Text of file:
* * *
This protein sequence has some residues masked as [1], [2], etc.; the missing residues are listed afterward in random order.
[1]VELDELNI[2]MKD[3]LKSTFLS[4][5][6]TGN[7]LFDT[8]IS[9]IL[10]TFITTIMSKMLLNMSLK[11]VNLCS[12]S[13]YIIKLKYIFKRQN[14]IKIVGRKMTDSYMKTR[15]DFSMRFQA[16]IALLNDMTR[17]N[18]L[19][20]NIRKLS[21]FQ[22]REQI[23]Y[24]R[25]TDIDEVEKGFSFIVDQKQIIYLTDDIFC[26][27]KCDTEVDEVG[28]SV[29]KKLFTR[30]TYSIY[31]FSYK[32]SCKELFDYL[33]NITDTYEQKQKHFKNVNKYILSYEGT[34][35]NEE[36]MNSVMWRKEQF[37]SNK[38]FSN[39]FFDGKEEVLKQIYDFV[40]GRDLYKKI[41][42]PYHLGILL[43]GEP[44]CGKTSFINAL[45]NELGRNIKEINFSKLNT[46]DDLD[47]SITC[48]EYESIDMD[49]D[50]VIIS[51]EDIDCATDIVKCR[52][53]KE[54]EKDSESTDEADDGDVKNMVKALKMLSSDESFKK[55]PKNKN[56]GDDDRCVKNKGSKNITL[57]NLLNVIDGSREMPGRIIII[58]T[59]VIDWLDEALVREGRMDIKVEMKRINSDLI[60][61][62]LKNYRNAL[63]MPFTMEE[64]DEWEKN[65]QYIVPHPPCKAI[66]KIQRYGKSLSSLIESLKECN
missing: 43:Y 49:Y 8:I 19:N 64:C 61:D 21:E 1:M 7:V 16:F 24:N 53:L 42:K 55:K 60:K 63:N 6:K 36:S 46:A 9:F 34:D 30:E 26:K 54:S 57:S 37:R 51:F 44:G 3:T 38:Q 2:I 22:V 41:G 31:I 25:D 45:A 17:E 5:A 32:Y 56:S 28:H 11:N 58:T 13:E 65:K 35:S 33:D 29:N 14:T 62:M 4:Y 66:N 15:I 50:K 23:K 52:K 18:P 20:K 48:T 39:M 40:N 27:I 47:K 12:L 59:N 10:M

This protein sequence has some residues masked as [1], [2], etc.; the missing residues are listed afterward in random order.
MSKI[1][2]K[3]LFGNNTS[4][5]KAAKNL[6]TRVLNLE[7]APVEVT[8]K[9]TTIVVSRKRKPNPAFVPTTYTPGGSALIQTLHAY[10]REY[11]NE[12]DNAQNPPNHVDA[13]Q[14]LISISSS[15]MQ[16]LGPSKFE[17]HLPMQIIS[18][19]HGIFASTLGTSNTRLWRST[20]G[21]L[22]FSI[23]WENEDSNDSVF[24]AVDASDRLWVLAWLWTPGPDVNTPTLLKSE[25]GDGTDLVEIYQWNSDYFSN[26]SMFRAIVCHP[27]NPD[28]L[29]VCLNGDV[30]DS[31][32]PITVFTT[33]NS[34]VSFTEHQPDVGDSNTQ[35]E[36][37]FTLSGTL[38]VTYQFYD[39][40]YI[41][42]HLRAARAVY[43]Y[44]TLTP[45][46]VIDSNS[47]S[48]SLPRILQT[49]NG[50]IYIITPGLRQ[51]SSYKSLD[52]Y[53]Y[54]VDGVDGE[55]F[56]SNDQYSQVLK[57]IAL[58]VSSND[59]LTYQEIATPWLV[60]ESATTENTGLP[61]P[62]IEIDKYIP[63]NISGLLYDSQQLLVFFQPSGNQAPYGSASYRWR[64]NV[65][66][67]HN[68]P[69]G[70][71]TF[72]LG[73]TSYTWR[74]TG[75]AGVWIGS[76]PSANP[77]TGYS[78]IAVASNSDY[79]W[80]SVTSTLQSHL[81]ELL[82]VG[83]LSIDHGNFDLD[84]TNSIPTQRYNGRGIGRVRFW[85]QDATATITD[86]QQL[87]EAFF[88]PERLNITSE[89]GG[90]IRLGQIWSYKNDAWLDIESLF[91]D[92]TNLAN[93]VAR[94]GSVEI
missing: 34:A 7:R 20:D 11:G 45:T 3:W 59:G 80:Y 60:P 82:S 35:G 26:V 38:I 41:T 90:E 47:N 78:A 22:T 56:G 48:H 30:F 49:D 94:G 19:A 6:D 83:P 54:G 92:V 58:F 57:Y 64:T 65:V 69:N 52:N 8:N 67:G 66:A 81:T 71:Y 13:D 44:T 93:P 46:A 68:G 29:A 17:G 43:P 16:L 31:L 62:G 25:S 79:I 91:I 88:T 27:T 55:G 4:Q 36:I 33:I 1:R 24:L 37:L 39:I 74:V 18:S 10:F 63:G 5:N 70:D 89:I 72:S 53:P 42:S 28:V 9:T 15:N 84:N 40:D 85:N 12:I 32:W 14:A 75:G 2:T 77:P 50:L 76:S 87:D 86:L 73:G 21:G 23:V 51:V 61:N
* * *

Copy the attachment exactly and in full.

This protein sequence has some residues masked as [1], [2], etc.; the missing residues are listed afterward in random order.
[1]VELDELNI[2]MKD[3]LKSTFLS[4][5][6]TGN[7]LFDT[8]IS[9]IL[10]TFITTIMSKMLLNMSLK[11]VNLCS[12]S[13]YIIKLKYIFKRQN[14]IKIVGRKMTDSYMKTR[15]DFSMRFQA[16]IALLNDMTR[17]N[18]L[19][20]NIRKLS[21]FQ[22]REQI[23]Y[24]R[25]TDIDEVEKGFSFIVDQKQIIYLTDDIFC[26][27]KCDTEVDEVG[28]SV[29]KKLFTR[30]TYSIY[31]FSYK[32]SCKELFDYL[33]NITDTYEQKQKHFKNVNKYILSYEGT[34][35]NEE[36]MNSVMWRKEQF[37]SNK[38]FSN[39]FFDGKEEVLKQIYDFV[40]GRDLYKKI[41][42]PYHLGILL[43]GEP[44]CGKTSFINAL[45]NELGRNIKEINFSKLNT[46]DDLD[47]SITC[48]EYESIDMD[49]D[50]VIIS[51]EDIDCATDIVKCR[52][53]KE[54]EKDSESTDEADDGDVKNMVKALKMLSSDESFKK[55]PKNKN[56]GDDDRCVKNKGSKNITL[57]NLLNVIDGSREMPGRIIII[58]T[59]VIDWLDEALVREGRMDIKVEMKRINSDLI[60][61][62]LKNYRNAL[63]MPFTMEE[64]DEWEKN[65]QYIVPHPPCKAI[66]KIQRYGKSLSSLIESLKECN
missing: 43:Y 49:Y 8:I 19:N 64:C 61:D 21:E 1:M 7:V 16:F 24:N 53:L 42:K 55:K 60:K 63:N 6:K 36:S 46:A 9:F 34:D 30:E 26:K 54:S 57:S 37:R 51:F 44:G 3:T 38:Q 2:I 22:V 41:G 31:I 25:D 45:A 17:E 5:A 32:Y 56:S 28:H 11:N 58:T 13:E 65:K 35:S 33:D 29:N 14:T 62:M 4:Y 66:N 15:I 50:K 23:K 52:K 18:P 20:K 48:T 39:M 40:N 27:I 47:K 12:L 59:N 10:M

This protein sequence has some residues masked as [1], [2], etc.; the missing residues are listed afterward in random order.
MSKI[1][2]K[3]LFGNNTS[4][5]KAAKNL[6]TRVLNLE[7]APVEVT[8]K[9]TTIVVSRKRKPNPAFVPTTYTPGGSALIQTLHAY[10]REY[11]NE[12]DNAQNPPNHVDA[13]Q[14]LISISSS[15]MQ[16]LGPSKFE[17]HLPMQIIS[18][19]HGIFASTLGTSNTRLWRST[20]G[21]L[22]FSI[23]WENEDSNDSVF[24]AVDASDRLWVLAWLWTPGPDVNTPTLLKSE[25]GDGTDLVEIYQWNSDYFSN[26]SMFRAIVCHP[27]NPD[28]L[29]VCLNGDV[30]DS[31][32]PITVFTT[33]NS[34]VSFTEHQPDVGDSNTQ[35]E[36][37]FTLSGTL[38]VTYQFYD[39][40]YI[41][42]HLRAARAVY[43]Y[44]TLTP[45][46]VIDSNS[47]S[48]SLPRILQT[49]NG[50]IYIITPGLRQ[51]SSYKSLD[52]Y[53]Y[54]VDGVDGE[55]F[56]SNDQYSQVLK[57]IAL[58]VSSND[59]LTYQEIATPWLV[60]ESATTENTGLP[61]P[62]IEIDKYIP[63]NISGLLYDSQQLLVFFQPSGNQAPYGSASYRWR[64]NV[65][66][67]HN[68]P[69]G[70][71]TF[72]LG[73]TSYTWR[74]TG[75]AGVWIGS[76]PSANP[77]TGYS[78]IAVASNSDY[79]W[80]SVTSTLQSHL[81]ELL[82]VG[83]LSIDHGNFDLD[84]TNSIPTQRYNGRGIGRVRFW[85]QDATATITD[86]QQL[87]EAFF[88]PERLNITSE[89]GG[90]IRLGQIWSYKNDAWLDIESLF[91]D[92]TNLAN[93]VAR[94]GSVEI
missing: 34:A 7:R 20:D 11:G 45:T 3:W 59:G 80:Y 60:P 82:S 35:G 26:V 38:I 41:T 90:E 47:N 78:A 22:T 56:G 48:H 30:F 49:D 94:G 19:A 6:D 83:P 54:G 92:V 58:F 57:Y 64:T 65:V 69:N 52:N 8:N 67:G 66:A 81:T 71:Y 13:D 44:T 93:P 46:A 68:G 29:A 17:G 43:P 16:L 31:L 62:G 25:S 79:I 91:I 88:T 27:T 55:G 4:Q 36:I 33:I 1:R 24:L 37:L 39:I 74:V 18:S 10:F 63:G 5:N 70:D 89:I 72:S 53:P 42:S 28:V 9:T 15:N 84:N 40:D 85:N 12:I 32:W 14:A 75:G 2:T 77:P 50:L 76:S 87:D 86:L 73:G 21:G 23:V 51:V 61:N